Most R1b1a1b-M269 lineages in Greece are probably linked to the Bronze Age expansion associated with the Minyan pottery, in turn linked to an earlier Yamna expansion into south-eastern Europe. Most R1a1a1-M417 lineages, whose proportion in Greece and in historically Greek Anatolia increases with latitude and in peripheral areas, are thus to be linked to the recent migration of southern Balkan populations of R1a1a1b1-Z283 lineages (mainly Slavs, but also Aromanians and Albanians), and to the western spread of Iranian peoples of R1a1a1b2-Z93 lineages (Heraclides et al. 2017). A potentially older invasion of certain R1a1a1b2-Z93 (and possibly R1a1a1b1-Z283) lineages during the Bronze Age could be supported by the finding of this lineage in Srubna-related settlers along the Danube in the first half of the 2nd millennium BC, although it is unlikely that they reached Greece in sizeable numbers (see §viii.11. Thracians and Albanians).
On the controversial ethnicity and language of the Sea Peoples (Figure 71) and the closely related Philistine question, archaeological evidence suggests a large scale immigration to southern Canaan from Anatolia and Cyprus in the 13th–11th c. BC, and material culture of Cypriote, Aegean, and especially Mycenaean influence associated with cultural changes during the transition of the Late Bronze to the Iron Age (Woudhuizen 2006; Maeir, Davis, and Hitchcock 2016; Middleton 2015).
In particular, Monochrome and foreign Bichrome styles contemporaneous in Canaan reflect social interactions during ca. 100 years, supporting the notion that foreigners arrived to Canaan in more than a single event, supporting a “deep change” in the local material culture, including cultural mixing or creolisation and hybridisation. This influence started in Philistia to the south in the late 13th c. BC, during the time of Ramesses III, and diffused to the north after the retreat of the 20th Egyptian Dynasty (Asscher and Boaretto 2018). The turnover in the southern Levantine pig population to European lineages around this time also support increased mobility from west to east (Meiri et al. 2019).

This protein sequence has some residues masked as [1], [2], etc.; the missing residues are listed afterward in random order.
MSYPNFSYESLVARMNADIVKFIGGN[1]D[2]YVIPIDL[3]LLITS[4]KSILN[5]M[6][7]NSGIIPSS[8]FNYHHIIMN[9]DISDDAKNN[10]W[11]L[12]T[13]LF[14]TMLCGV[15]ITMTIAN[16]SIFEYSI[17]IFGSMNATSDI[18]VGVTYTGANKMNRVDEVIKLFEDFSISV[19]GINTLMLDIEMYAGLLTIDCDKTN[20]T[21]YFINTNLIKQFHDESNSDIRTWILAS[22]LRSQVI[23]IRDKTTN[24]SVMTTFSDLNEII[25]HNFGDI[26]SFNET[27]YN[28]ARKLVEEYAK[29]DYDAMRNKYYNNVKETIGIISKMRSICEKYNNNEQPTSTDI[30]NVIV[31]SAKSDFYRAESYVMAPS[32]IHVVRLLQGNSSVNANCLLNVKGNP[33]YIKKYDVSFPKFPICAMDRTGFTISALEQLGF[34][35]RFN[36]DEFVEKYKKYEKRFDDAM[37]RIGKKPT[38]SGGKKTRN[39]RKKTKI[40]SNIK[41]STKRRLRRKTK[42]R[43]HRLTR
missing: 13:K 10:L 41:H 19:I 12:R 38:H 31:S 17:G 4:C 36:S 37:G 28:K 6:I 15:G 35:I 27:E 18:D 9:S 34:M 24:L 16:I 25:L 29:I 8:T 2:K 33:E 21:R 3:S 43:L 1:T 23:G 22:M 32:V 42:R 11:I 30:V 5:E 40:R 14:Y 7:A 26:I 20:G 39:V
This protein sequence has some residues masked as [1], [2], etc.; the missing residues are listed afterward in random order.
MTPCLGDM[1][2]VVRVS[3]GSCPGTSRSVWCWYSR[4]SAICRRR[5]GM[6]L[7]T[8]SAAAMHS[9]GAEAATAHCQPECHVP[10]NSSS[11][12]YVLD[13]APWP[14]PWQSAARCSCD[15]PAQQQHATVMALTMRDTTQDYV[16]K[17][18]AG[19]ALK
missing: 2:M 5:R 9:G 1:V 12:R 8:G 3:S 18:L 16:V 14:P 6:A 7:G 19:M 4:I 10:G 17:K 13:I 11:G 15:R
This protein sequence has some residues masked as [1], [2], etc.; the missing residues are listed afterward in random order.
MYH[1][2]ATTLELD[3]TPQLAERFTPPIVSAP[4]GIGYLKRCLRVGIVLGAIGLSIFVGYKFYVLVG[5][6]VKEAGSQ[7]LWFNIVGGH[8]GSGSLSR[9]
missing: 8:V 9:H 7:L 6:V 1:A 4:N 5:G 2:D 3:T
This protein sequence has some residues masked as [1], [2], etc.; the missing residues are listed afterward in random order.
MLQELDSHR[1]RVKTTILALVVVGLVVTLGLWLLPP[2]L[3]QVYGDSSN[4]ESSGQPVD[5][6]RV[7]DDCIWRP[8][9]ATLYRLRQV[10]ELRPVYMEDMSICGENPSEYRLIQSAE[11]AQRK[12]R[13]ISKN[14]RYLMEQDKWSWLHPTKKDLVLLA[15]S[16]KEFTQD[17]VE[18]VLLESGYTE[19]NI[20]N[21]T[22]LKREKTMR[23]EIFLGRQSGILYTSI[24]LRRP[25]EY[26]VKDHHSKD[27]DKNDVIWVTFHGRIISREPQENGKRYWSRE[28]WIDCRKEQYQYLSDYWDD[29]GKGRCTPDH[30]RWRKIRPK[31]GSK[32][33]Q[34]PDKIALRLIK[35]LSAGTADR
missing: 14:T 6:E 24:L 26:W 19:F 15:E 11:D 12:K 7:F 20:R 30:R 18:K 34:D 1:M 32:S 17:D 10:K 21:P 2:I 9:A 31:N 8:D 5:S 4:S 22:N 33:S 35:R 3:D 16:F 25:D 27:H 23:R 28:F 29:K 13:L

Figure 71. Famous scene from the north wall of Medinet Habu that illustrates the Egyptian campaign against the Sea Peoples in the Battle of the Delta. Egypt's enemies are described simply as being from “northern countries”, but early scholars noted the similarities between the hairstyles and accessories worn by the combatants and other reliefs in which such groups are named. Image from Wikipedia.
A Canaanite individual from a clay coffin burial in Tel Shaddud (ca. 1250 BC), reported as of hg. R1b1a1b-M269, has been interpretated as a Canaanite official residing at this site and emulating selected funerary aspects of Egyptian mortuary culture, apparently connected to the administrative centre at Bet Sheʽan during the 19th and 20th Dynasties (van den Brink et al. 2017). This and another contemporary, non-relative individual from a nearby burial pit, of hg. J, show similar estimated ancestry, clustering closely with modern Levantine populations (see §vi.5. ). While the nature of the Egyptian presence in Canaan during the Late Bronze Age is still discussed, the presence of a typically Indo-European lineage in the Levant during the LBA would further support the potential association of Sea Peoples with the Aegean in general, and with Greek speakers in particular.
Genetic research points to a mixture of Steppe ancestry found in the Lebanese population that occurred ca. 1740–160 BC (Haber et al. 2017). Steppe ancestry is found in Roman Period individuals, but not in Bronze Age individuals, which supports its introduction more than 2,000 years ago (Haber et al. 2018). R1b1a1b1b-Z2103 lineages appearing in the region after the Bronze Age are probably of Balkan origin (Greeks or Armenians), while R1a1a1b2-Z93 lineages are of Indo-Aryan or Iranian origin, although R1b1a1b1b-Z2103 could have also been associated with Indo-Iranians and early Iranians.